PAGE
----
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The Petition is amended as follows:
Add new resolution:
Resolution on the National Council of Churches
WHEREAS, The United Methodist Church is a longtime member communion of the National Council of the Churches of Christ in the USA ( NCC NCCCUSA); and
WHEREAS, the NCCCUSA was founded for the important purpose of advancing unity in the body of Christ in the United States; and
WHEREAS, Christian unity is an important Scriptural mandate (John 13:34-35, 17:20-24, 1 Corinthians 12:4-31, Ephesians 4:11-16);
WHEREAS, the NCCCUSA still defines itself in its constitution as “a community of Christian communions, which, in response to the Gospel as revealed in Scriptures, confess Jesus Christ, the incarnate Word of God, as Savior and Lord”; and
WHEREAS, despite such noble sentiments involved in the NCC’s beginning, today it has failed to include Roman Catholics (who officially participate in other ecumenical councils and groups), some Orthodox churches in the U.S., or more than an increasingly minority portion of American Protestants; and
WHEREAS, there is significant evidence that the NCC has also alienated many members of its own affiliated churches, with then-NCC General Secretary Bob Edgar, who had every incentive to underestimate, telling the New York Times in 2004 that the council’s longtime critic, the Institute on Religion and Democracy (IRD), spoke for about one-third of the core of the NCC’s claimed constituency: mainline churchgoers; and
WHEREAS, in 2007, the IRD released a special report of the NCC entitled: Strange Yokefellows: The National Council of Churches and Its Growing Non-Church Constituency; and
WHEREAS, this report is now available online at <> and reproduces many pages of the NCC’s own financial documents; and
WHEREAS, this report found that, measured in dollars, political activism was by far the largest single programmatic area of the council’s work; and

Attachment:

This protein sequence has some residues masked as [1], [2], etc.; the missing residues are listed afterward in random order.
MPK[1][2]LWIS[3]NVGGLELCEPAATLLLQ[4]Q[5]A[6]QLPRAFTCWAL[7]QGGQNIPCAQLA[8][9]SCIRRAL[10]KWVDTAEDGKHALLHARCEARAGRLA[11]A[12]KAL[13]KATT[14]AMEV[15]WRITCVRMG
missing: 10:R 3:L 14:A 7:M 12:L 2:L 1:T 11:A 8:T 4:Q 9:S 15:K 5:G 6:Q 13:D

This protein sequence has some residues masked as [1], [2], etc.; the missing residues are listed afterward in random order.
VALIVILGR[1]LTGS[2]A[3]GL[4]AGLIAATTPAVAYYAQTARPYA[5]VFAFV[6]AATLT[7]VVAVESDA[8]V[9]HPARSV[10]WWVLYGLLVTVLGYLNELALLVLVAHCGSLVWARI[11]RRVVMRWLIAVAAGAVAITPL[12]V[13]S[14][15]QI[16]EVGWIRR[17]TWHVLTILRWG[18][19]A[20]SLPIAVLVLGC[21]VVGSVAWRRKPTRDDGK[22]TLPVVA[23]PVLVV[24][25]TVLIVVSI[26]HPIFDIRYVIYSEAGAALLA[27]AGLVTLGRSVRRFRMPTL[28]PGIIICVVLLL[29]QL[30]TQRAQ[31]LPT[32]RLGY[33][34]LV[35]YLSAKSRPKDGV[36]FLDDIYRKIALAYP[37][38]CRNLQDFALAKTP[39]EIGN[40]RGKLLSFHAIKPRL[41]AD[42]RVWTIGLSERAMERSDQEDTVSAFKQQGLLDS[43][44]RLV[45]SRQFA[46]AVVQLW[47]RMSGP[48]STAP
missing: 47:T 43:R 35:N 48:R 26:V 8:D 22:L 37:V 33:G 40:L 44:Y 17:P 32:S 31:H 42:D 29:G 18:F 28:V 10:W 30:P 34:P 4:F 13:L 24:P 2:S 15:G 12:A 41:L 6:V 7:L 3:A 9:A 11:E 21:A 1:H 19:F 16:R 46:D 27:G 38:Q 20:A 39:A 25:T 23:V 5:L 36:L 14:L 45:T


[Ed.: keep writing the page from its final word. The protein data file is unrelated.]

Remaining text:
WHEREAS, the NCC’s positions on public policy issues reflect the political opinions of NCC officials, but routinely exclude voices from outside their political perspective and fail to seek widespread  local church involvement; and  
WHEREAS, the NCC’s many public policy pronouncements consistently reflect one ideological perspective; and
WHEREAS, the body of Christ in the United States, both within and without the United Methodist Church, includes persons of diverse political views; and
WHEREAS, witness for the Gospel of Jesus Christ is damaged when the NCC divides the body of Christ along a partisan political fault line; and  
WHEREAS in a 2005 fundraising letter, the NCC made no mention of its founding goal of promoting Christian unity, but instead boasted of fighting against conservative Christians and “work[ing] closely with”, a secular, partisan political group that often lacks civility;
WHEREAS, the 2005 General Assembly of the Antiochian Orthodox Christian Archdiocese of North America, another founding member communion of the NCC, afterwards overwhelmingly voted to depart the NCC; and
WHEREAS, in explaining why, Fr. George Kevorkian, Assistant to that denomination’s leader, Metropolitan Philip Saliba, cited that NCC fundraising letter as “the straw that broke the camel’s back,” and explained that “this does not represent a signal that we will be withdrawing from ecumenical groups,” but rather that this would enable them to better focus their “limited energy and resources ... on groups and activities that are more aligned with the primary mission, which is spreading the word of Jesus Christ”; and
WHEREAS, our denomination’s General Commission on Christian Unity and Interreligious Concerns (GCCUIC) responded to this development by sending a letter to then-NCC President Thomas Hoyt and to the Antiochian Archdiocese protesting the “partisan political tone” of the NCC letter and charging that the NCC had failed to adequately respond to the Antiochian Archdiocese’s concerns either before or after its withdrawal; and
WHEREAS, the NCC never expressed public regret for the letter; and  
WHEREAS, in a statement printed with his permission in Strange Yokefellows, the Very Rev. Olof Scott, Chairman of the Archdiocese’s ecumenical office said that “Strange Yokefellows fleshes out the primary reason for the withdrawal of the Antiochian Orthodox” from the council; and